Taking a tour when you travel is a great way to learn a little more about the history of the area you’re visiting, especially if your guide is a local. I think you get more of an inside view into the life and culture that you may not going it alone. This weekend, we hopped a train from Rotterdam to Amsterdam, met our tour group, jumped in the van, and sped off on our ten-hour excursion. We were a very diverse bunch; there were three people from Mexico and two from China, all anxious to see two cities and one humongous structure.
Let’s go back for sec. Riding the train for me is always a new and sometimes a stressful experience, because there was no train growing up in Detroit. Catching the bus or driving were your choices pretty much. I always feel like if I don’t get off at the right stop or miss my stop, I’m really screwed. I can’t get back!!! Twice during this trip, I questioned the stop at which we were getting off, but K, in her confident tone said, “What are you talking about?!? This IS right. Just get off!” With that said, our tour can begin.
STOP 1: ZAANSE SCHANS
Zaanse Schans is known as the “Windmill city.” It’s a small town less than an hour north of Amsterdam with both old world and new millennium style windmills (turbines). There are seven historic ones in this town, five of which line the shore of the river Zaan. In the middle of town, stands the oldest windmill in the area, not in use, but owned and managed by the city. It’s a cool stop where you can get great pics of the mills and see historical museums, like the first Albert Hein general store, which is a popular grocer in the country (we do our Sunday shopping there). Also, you can learn more about cheese making and see wooden clogs or “klompen” being made. The cheese tasting was interesting. I had no idea there were so many varieties, flavors, and sauces. Yep, some people dip their cheese in sauce or mustard as a snack. Lavender flavored goat cheese and coconut cheese are delicious.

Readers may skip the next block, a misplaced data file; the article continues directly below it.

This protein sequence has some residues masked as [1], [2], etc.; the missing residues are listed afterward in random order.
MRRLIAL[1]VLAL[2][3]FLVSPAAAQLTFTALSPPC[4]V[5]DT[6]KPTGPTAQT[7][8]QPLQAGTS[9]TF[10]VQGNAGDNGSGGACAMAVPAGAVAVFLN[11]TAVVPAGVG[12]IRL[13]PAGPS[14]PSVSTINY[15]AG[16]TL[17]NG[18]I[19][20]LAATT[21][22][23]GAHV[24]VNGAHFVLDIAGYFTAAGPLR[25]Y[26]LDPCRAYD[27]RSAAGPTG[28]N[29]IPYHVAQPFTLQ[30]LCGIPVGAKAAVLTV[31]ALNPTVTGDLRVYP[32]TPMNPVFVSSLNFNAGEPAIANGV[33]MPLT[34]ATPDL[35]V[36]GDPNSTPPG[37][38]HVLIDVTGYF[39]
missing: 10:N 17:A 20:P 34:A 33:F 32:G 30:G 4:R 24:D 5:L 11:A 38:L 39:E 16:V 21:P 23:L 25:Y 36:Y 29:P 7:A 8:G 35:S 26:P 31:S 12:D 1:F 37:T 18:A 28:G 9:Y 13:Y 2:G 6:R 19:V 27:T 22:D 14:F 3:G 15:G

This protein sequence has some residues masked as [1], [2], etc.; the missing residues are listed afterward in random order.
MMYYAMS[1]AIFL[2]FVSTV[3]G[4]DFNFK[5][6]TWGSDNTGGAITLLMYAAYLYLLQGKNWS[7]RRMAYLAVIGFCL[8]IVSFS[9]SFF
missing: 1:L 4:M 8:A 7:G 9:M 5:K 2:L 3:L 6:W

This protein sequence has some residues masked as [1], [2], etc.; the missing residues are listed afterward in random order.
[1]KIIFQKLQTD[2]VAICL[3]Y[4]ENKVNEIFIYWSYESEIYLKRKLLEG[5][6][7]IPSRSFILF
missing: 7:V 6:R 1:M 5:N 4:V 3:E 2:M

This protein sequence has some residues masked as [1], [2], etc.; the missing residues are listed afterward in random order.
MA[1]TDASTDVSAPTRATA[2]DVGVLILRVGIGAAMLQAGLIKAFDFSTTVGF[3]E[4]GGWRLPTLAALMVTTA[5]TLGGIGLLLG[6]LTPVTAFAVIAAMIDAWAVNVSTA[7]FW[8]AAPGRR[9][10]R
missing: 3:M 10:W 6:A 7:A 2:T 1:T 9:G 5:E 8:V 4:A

We also got to see a live clog making demonstration. Now, they have a machine that can make a pair in about five minutes. Of course, the Dutch don’t wear them now, but when they did, they had every style you can think of. They had dressy ones, some specifically for all types of work, even some that looked like sandals. Currently, they make a more modern version that kinda looks like mules or a Birkenstock brand type. Overall, this was a good first stop.
STOP 2: AFSLUITDIJK
So, after another fifteen to twenty-minute drive, we viewed the largest dam in Europe. We got out, stretched our legs, and…umm…yeah.
STOP 3: GIETHOORN
We drove about another hour, hour and a half to the final stop: the “Venice of the Netherlands,” the city with no roads. Wait, there was one road, depending on which side of the canal you resided. That kinda spoiled my vision. But it was still a lovely place with beautiful homes. Mainly rich people live here now because of the high home maintenance cost. When you look at the pictures below, you can see the thatch-style roof, which is made from vegetation, straw, or something similar. It’s very expensive to manufacture. Once completed, they say it lasts forty years before it must be replaced.
Residents use “whisper” boats to get around mainly until the winter. They are electric powered and ride very smoothly. Once the canal freezes, they are able to ice skate around the town. That’s cool!!! Or they can take one of the 180 bridges to get across as needed. Giethoorn is a very touristy place with restaurants, shops, and plenty of Bed & Breakfast spots.
These were two great stops, with one we could’ve skipped, but overall, it was a great outing. Next up, Belgium.
3 thoughts on “Netherlands Week 2: A 3-‘fer Tours Week”
Hi, stop nr 2 could use some more information. The Afsluitdijk protects the Netherlands since 90 years and it is an amazing piece of engineering. Currently, Van Oord renovates it for the next 90 years. Please check http://www.the-dyke.com, a multi media art project, describing the importance of the Afsluitdijk from the perspective of a variety of stakeholders.
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Thank you for the additional information. It’s a lot more interesting than what the tour guide offered.
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